(aka 'Time of the Wolf" or "Wolfzeit")
directed by Michael Haneke
France / Austria / Germany 2003
Set in the indeterminate milieu of an idyllically pastoral, rural province, a family from "the city" arrives at their summer home for a seeming holiday getaway to find a hostile, armed squatter and his family in the premises. Following an unprovoked act of senseless violence, Anna (Isabelle Huppert) and her children, Eva (Ana´s Demoustier) and Ben (Lucas Biscombe) are robbed of home, transportation (except for a bicycle), and provisions and cast out to roam the countryside in search of assistance. Eventually making their way into a loose, cooperative alliance of displaced, multicultural families living under the protection of a pragmatic, armed leader named Koslowski (Olivier Gourmet) at a disused way station, the family soon find themselves struggling with day to day survival, desperately pinning their ever-dimming hopes on a nebulous plan to compel a freight train to make an unscheduled stop for boarding so that they may be transported away from their oppressively inhuman nightmare. Recalling the distilled austerity, psychological desolation, and unconscionable violence of the filmmaker's early Austrian films, Benny's Video (which, uncoincidentally, is the enigmatic son's name) and The Seventh Continent (although lacking the essential concentration of these films), Michael Haneke's allegorical, post-apocalyptic anthropological dissection of catastrophe, alienation, dehumanization, and primalism is compelling, profoundly unnerving, and unrelentingly provocative. The film's recurring elemental motif of fire - like the tribe's literal and figurative existential way station - serves as an ambivalent symbol of destruction, instinctual self-survival, and ultimately, a tenuous glimmer of hope and humanity.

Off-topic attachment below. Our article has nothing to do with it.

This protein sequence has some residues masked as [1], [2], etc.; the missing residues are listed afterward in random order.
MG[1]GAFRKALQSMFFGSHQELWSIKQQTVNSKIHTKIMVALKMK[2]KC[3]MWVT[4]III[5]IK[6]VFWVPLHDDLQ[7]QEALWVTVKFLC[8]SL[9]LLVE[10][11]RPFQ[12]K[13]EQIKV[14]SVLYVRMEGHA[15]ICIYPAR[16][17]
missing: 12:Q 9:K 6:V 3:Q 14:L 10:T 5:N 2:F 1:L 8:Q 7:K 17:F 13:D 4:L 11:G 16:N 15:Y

Theatrical Release: May 20th, 2003 - Cannes Film Festival
DVD Review: Artificial Eye - Region 2 - PAL
|DVD Box Cover||
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|Distribution||Artificial Eye Film Company - Region 2- PAL|
Original Aspect Ratio
Average Bitrate: ? mb/s
PAL 720x576 25.00 f/s
|Audio||French (Dolby Digital 5.1) , French (Dolby Digital 2.0 Stereo)|
Original aspect ratio 2.35:1, anamorphic, with optional, white, English subs. Brilliant stuff! - The film is very dark, in both respects: it is thematically apocalyptic and shot much of the time at night. Haneke makes full use of the contrast between long nighttime scenes and glaring sunlight. For whole stretches it feels as if you're actually outside at night, your eyes struggling to accustom themselves to the darkness - following distant lights or pale patches of light in the foreground. I haven't seen a film that does this for a long time, and the DVD does as best as it can in the circumstances. I couldn't see any compression problems, because I couldn't really see *anything* for whole swathes of it.
Recommended Reading in French Cinema (CLICK COVERS or TITLES for more information)
The Films in My Life
French Cinema: A Student's Guide
by Philip Powrie, Keith Reader
|Agnes Varda by Alison Smith||Godard on Godard : Critical Writings by Jean-Luc Godard||Notes on the Cinematographer by Robert Bresson||
Robert Bresson (Cinematheque Ontario Monographs, No.
by James Quandt
|The Art of Cinema by Jean Cocteau||
French New Wave
by Jean Douchet, Robert Bonnono, Cedric Anger, Robert Bononno
French Cinema: From Its Beginnings to the Present
by Remi Fournier Lanzoni
|Truffaut: A Biography by Antoine do Baecque and Serge Toubiana|
The below capture is representative of much of the DVD which is extremely dark in contrast (and tone!).